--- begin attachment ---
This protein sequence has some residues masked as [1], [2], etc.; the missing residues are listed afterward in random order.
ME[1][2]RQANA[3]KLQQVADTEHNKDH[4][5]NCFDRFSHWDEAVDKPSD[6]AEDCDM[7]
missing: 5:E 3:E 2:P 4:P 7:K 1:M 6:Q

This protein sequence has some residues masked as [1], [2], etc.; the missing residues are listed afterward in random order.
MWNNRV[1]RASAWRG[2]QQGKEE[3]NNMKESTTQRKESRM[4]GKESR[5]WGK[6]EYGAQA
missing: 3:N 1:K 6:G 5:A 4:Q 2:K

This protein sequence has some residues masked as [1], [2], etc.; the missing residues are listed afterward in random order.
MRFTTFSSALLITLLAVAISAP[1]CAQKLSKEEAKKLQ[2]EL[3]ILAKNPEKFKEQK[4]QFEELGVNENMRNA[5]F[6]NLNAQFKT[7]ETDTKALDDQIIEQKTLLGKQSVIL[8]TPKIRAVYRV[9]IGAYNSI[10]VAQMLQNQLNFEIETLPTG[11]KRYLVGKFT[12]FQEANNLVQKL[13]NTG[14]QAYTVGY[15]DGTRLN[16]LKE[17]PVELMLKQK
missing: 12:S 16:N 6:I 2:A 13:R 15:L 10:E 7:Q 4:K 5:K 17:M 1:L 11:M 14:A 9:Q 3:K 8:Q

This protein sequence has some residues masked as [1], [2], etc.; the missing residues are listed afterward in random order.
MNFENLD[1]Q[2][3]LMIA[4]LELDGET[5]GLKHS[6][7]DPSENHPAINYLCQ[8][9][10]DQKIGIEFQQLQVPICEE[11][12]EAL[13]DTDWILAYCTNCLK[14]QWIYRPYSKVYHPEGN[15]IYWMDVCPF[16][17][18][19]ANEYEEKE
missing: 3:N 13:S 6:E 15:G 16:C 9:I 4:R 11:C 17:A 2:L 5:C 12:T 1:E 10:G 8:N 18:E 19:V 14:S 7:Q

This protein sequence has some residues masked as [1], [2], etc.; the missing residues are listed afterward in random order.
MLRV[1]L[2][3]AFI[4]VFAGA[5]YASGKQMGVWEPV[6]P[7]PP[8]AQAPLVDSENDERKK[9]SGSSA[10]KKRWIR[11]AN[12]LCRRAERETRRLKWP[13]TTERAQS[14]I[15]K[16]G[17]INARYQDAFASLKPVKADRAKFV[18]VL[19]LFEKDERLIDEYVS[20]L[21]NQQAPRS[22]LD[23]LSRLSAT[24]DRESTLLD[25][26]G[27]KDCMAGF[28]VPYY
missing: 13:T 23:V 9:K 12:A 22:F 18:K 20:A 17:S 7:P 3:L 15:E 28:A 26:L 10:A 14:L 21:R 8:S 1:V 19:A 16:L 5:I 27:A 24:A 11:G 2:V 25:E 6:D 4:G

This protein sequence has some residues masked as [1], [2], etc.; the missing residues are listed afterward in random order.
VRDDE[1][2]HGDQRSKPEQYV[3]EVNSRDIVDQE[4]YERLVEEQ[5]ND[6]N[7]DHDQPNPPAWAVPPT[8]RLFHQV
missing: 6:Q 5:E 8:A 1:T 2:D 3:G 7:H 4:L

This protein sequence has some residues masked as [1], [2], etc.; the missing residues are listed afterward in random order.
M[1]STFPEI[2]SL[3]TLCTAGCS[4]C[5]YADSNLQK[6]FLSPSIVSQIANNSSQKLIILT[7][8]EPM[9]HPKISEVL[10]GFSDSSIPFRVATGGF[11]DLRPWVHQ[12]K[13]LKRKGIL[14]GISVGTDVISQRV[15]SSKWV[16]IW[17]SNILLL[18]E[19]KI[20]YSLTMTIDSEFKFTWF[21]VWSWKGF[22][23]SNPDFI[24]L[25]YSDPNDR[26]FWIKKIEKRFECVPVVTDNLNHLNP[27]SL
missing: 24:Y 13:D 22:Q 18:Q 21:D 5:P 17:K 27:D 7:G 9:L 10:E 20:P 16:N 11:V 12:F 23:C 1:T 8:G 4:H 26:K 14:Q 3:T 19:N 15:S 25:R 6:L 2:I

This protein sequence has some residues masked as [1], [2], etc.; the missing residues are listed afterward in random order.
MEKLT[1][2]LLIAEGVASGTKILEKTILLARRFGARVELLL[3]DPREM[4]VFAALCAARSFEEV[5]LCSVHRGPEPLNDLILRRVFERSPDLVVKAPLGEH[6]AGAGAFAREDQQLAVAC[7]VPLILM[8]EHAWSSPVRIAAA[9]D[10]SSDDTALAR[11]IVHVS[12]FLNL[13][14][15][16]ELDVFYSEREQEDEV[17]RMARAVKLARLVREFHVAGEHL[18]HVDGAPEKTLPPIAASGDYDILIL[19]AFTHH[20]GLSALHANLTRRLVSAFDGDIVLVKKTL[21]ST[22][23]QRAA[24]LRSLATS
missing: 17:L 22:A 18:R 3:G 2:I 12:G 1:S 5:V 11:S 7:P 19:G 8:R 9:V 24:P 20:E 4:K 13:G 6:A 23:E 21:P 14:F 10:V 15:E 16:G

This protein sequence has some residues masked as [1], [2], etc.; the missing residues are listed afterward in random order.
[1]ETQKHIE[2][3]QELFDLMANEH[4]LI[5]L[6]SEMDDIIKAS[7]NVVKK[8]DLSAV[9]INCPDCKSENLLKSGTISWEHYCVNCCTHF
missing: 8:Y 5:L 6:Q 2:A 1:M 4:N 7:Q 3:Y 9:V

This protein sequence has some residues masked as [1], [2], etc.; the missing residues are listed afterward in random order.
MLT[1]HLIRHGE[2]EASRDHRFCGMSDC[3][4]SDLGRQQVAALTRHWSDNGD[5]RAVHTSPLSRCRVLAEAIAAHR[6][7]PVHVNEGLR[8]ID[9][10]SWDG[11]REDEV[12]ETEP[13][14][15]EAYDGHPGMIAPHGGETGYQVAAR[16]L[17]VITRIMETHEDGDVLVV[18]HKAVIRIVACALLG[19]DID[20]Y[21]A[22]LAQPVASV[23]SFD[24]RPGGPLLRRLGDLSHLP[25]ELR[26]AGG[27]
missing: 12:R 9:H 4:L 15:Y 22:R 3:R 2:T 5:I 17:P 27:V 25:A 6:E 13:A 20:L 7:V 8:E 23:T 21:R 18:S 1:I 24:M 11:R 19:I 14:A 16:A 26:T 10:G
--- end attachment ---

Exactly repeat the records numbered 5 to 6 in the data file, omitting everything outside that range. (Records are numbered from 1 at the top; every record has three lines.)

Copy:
This protein sequence has some residues masked as [1], [2], etc.; the missing residues are listed afterward in random order.
MLRV[1]L[2][3]AFI[4]VFAGA[5]YASGKQMGVWEPV[6]P[7]PP[8]AQAPLVDSENDERKK[9]SGSSA[10]KKRWIR[11]AN[12]LCRRAERETRRLKWP[13]TTERAQS[14]I[15]K[16]G[17]INARYQDAFASLKPVKADRAKFV[18]VL[19]LFEKDERLIDEYVS[20]L[21]NQQAPRS[22]LD[23]LSRLSAT[24]DRESTLLD[25][26]G[27]KDCMAGF[28]VPYY
missing: 13:T 23:V 9:K 12:A 22:F 18:K 20:A 17:S 7:P 3:L 15:E 28:A 26:L 10:A 14:L 21:R 8:S 1:V 19:A 16:L 5:I 27:A 24:A 11:G 2:V 25:E 6:D 4:G

This protein sequence has some residues masked as [1], [2], etc.; the missing residues are listed afterward in random order.
VRDDE[1][2]HGDQRSKPEQYV[3]EVNSRDIVDQE[4]YERLVEEQ[5]ND[6]N[7]DHDQPNPPAWAVPPT[8]RLFHQV
missing: 6:Q 5:E 8:A 1:T 2:D 3:G 7:H 4:L